7 March 2019 | 192 Comments
Today, March 8, is the release day of Wingspan. For some, it’s cause to celebrate. This is the first published game designed by Elizabeth Hargrave, and it was the first board game illustrated by Natalia Rojas and Ana Maria Martinez Jaramillo (acclaimed board game artist Beth Sobel also contributed). It’s the first Automa (solo mode) for which David Studley was the lead designer. Also, if you’re receiving your copy of Wingspan today, you may be celebrating too.
But others may not be celebrating. If you preordered Wingspan from a retailer, you may have been informed recently that your store doesn’t have a copy for you. We’ll get into why that is in a minute, but most importantly, I want you to know that I’m sorry. There is a scenario in which you could have gotten a copy of Wingspan today that I had control over (again, more on that soon), and I didn’t have the foresight to make that happen.
If you’re reading this because I directed you to this post or you stumbled upon it, you have a voice to share your thoughts in the comments. But for the the purpose of this post as I write it, you’ll be represented by this person who commented on our Facebook page today:
I see that you’re disappointed, and I respect your feelings. I would be disappointed too if today I thought I was getting a game I eagerly anticipated and it didn’t happen.
While I won’t dispute your feelings, I do need to clear up some misconceptions:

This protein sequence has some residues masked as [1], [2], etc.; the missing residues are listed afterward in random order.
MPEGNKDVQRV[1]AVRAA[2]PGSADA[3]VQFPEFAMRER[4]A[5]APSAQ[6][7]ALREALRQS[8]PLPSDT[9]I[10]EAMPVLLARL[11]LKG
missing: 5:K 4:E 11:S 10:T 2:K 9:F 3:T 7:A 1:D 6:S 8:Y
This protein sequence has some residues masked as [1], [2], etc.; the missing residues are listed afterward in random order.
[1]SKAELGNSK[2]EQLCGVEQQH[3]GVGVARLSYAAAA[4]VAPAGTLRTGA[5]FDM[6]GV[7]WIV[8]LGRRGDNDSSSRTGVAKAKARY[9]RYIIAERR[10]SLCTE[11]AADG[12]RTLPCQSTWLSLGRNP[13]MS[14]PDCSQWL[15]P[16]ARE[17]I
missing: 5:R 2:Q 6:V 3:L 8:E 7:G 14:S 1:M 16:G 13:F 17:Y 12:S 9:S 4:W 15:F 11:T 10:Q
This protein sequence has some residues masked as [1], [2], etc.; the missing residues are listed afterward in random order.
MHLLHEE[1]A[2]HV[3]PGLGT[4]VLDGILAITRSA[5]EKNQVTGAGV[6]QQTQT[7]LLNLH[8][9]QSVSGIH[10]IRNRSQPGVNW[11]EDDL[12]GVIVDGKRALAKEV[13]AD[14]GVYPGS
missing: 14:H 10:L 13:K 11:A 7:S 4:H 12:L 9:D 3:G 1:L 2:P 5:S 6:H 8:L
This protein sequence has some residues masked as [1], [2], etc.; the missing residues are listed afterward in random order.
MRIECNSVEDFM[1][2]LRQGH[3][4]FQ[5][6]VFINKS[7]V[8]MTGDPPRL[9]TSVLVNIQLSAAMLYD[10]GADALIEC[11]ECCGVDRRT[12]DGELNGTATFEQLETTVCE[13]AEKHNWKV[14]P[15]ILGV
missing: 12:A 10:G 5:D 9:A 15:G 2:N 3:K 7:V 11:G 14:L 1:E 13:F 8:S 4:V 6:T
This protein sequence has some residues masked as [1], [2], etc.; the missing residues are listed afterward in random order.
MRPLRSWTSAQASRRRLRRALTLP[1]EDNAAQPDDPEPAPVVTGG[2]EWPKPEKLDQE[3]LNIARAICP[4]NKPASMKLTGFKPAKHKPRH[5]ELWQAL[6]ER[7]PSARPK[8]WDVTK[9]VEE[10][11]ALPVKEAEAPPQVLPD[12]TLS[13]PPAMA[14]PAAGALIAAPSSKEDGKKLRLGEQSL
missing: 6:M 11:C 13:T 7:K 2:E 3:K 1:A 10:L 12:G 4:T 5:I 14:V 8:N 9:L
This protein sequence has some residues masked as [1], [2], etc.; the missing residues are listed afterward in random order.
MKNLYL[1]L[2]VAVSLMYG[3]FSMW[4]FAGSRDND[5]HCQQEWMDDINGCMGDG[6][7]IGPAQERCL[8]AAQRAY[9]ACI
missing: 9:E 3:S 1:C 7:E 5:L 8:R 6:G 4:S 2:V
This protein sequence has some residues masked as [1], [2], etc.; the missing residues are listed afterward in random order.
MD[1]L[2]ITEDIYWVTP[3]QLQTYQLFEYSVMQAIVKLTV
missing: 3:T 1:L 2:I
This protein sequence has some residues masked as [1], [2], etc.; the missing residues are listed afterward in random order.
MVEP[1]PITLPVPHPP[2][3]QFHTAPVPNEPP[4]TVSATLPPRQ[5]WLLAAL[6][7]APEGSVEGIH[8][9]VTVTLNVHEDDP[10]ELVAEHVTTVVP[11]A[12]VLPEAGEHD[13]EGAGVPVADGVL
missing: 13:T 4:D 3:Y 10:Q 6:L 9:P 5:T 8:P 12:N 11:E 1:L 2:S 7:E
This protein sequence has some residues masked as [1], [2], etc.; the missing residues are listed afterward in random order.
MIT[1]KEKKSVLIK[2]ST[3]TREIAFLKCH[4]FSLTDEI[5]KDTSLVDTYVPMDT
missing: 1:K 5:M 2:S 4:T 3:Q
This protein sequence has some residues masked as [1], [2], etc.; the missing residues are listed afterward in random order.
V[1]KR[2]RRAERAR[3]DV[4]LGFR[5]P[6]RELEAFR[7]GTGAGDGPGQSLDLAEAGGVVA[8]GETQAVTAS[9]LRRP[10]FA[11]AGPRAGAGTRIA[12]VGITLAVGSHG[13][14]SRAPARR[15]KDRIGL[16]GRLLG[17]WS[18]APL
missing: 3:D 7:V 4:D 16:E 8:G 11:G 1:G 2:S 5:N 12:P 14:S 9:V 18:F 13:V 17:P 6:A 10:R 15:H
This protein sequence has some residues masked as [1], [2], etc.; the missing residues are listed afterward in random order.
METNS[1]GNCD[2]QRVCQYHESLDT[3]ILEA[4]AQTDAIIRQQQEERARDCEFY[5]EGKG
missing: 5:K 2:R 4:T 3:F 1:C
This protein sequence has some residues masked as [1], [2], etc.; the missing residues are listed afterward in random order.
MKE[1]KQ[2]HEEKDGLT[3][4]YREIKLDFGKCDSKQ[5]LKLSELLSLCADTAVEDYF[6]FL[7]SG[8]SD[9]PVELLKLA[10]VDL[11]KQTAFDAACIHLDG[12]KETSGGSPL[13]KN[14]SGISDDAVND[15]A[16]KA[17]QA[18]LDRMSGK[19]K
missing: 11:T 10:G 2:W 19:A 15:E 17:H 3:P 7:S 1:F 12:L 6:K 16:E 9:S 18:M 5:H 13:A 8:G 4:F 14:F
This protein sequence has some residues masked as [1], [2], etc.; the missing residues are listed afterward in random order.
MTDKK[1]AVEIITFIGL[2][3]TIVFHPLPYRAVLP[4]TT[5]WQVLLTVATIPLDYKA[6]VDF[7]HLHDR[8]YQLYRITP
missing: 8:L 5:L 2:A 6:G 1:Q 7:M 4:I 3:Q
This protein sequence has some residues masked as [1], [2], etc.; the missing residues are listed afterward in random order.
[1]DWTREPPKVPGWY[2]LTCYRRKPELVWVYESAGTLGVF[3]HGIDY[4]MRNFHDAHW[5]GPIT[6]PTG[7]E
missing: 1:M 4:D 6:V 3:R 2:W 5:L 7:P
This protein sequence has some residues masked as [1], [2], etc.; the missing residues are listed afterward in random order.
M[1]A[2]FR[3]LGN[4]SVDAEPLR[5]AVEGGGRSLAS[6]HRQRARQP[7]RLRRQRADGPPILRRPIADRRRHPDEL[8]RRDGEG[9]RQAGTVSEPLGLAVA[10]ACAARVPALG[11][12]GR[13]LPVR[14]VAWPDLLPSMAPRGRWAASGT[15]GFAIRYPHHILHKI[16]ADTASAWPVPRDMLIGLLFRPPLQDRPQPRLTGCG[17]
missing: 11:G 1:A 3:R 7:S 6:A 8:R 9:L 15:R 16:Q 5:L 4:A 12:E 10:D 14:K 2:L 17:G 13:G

- “so few copies of Wingspan were delivered to distributors”: We sent 5000 English copies of Wingspan to distributors worldwide. Supply is relative to demand, so you’re right, 5000 was too few. But if demand hadn’t exceeded demand–an unknown variable when a game goes to print–5000 could have been too many.
- “even after a over a month of pre-orders since the initial release”: Stonemaier Games only accepted preorders from January 2-8, two months before the retail release date of March 8. Then we stopped.
- “not everyone who pre-ordered their game from their FLGS will receive a copy of the game during the purported retail release date”: That’s true. Demand exceeded supply. Distributors knew exactly how many copies of Wingspan they were getting as early as mid-January. Basically, your retailer sold you something they didn’t have–they just hoped to get copies from their distributors.
- “How does this happen?”: If you really want to know, the long answer is here. The short answer is that in August when I asked my manufacturer to start making the first print run of Wingspan, I estimated that we needed to make 10,000 copies. I don’t have an unlimited budget, so I used the information I had to make a guess, and I guessed wrong.